Articles / Editorial Comments by Jakob…

Editorial Comments by Jakob 'sparky' Kaivo

Jakob 'sparky' Kaivo is a Linux advocate, and recently became the webmaster for the LSB Project. He works at/with NoDomainName Networks, and AtDot E-mail Services, and has written the mailing list client Minordomo under the GNU licence.

He has written an interesting piece on why Linux users should give something back to the Linux community, and presented some ideas on how just about anyone can contribute. Hit the details link.

Giving Back

So, you've got your GNU/Linux system up and running, your friends acknowledge you as a master of the command line, and you're feeling pretty good about yourself. Now what? Perhaps you hear a little voice in the back of your head telling you that there's no such thing as a free lunch. "Quiet!" you yell at the voice. "This Linux thing is free, I don't have to do anything in return." True enough. You are never forced to do anything in return for free software. That would be contrary to the ideals of free software. But, you really should consider giving back to the community that has so generously given to you.


Why give back? Why slave and labor over a program only to give it away for free. Good question. There is generally little or no monetary compensation for writing free software, so what is the point? If that's your view of things, there is no point to it. I don't know about you, though, but I sure am glad that people like Richard Stallman, Linus Torvalds, and Larry Wall (to name a few) have different opinions about that. Sure, their exact reasons for writing free software are different, but they all have reasons to. It could probably said (and I will) that there are as many reasons for writing free software as there are free software authors. For some, it is a social issue, a means of making sure that all people have access to quality software with freedom. For others, it's an ego thing. Sure, Bill Gates is respected as the richest man in the world, but he is regarded as little more than a greedy jerk by the techies and geeks of the world. But Linus Torvalds is a man who, though not rich, has been on the cover of Forbes magazine and his little kernel is all the talk of the day. Your program may not get as popular as his, but there is something to be said for the feeling you get when your program's mailing list hits 100 subscribers.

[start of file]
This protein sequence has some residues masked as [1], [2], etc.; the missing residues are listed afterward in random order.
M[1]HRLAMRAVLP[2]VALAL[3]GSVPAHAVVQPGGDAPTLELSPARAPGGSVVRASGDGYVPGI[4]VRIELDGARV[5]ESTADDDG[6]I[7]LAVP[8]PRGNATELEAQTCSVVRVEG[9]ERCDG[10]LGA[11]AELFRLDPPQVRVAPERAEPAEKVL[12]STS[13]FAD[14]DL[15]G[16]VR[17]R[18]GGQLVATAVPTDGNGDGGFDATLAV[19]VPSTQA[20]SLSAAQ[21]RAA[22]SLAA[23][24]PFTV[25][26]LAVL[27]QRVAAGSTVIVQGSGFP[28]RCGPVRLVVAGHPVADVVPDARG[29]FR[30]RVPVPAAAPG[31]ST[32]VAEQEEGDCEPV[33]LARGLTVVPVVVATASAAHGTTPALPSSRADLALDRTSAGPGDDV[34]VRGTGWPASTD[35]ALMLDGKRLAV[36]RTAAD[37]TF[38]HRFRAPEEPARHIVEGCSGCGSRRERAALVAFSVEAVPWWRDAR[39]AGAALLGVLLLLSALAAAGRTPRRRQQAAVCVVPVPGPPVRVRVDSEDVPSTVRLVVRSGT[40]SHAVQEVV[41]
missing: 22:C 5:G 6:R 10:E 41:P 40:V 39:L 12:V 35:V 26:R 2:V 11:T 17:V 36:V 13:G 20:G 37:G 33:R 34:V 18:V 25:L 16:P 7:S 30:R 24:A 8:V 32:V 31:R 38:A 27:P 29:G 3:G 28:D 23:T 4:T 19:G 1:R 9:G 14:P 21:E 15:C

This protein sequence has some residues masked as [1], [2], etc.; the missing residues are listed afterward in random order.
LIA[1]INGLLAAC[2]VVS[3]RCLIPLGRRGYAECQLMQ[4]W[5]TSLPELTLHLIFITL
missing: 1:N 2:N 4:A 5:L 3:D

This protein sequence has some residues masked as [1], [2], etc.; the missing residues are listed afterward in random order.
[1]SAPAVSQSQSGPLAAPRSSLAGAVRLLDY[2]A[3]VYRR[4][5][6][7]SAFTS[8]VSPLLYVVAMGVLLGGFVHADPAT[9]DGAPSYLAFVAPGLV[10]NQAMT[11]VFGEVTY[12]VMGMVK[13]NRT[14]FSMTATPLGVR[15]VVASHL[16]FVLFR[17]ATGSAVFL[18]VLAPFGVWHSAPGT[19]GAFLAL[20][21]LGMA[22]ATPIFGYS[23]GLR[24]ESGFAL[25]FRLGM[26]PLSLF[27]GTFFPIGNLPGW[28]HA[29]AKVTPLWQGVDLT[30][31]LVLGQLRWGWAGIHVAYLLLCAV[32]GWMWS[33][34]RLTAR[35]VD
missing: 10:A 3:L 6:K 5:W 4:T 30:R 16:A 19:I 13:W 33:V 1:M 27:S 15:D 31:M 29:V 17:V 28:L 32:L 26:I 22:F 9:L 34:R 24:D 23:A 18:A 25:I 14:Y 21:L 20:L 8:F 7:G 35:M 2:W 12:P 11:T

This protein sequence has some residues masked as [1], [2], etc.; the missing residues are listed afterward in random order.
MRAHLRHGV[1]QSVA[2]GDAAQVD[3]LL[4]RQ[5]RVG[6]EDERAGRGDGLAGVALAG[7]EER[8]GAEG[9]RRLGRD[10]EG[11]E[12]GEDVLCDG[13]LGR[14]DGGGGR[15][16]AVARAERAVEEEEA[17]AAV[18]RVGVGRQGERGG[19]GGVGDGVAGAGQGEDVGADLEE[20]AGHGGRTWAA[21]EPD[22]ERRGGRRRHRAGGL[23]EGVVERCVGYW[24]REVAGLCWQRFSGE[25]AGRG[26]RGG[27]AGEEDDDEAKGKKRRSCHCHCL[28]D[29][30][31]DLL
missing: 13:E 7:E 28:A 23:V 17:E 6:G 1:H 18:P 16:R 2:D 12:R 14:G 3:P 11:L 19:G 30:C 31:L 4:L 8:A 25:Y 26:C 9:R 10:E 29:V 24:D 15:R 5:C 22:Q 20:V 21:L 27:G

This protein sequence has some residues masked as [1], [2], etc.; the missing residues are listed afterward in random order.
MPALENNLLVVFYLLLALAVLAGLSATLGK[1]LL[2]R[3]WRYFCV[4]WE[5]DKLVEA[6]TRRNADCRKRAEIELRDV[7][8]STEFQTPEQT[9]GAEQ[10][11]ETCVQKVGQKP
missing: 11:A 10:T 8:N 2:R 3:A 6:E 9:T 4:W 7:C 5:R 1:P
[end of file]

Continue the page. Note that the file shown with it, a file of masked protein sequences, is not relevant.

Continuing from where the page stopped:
That said, if you can, please write free software. If nothing else, do it out of appreciation for all the hard work of all the other free software developers out there. If you don't think you can take on a large task alone, don't. Help out in a larger group. join in the bazaar of some big project that needs the help. Or, write something that is small but useful. Where would we be if someone hadn't taken the time to write a free version of `ls`? In a world of hurt, that's where. Big, small, complex, simple, single person, cast of thousands, all free software is useful to someone.

But I don't know how to program!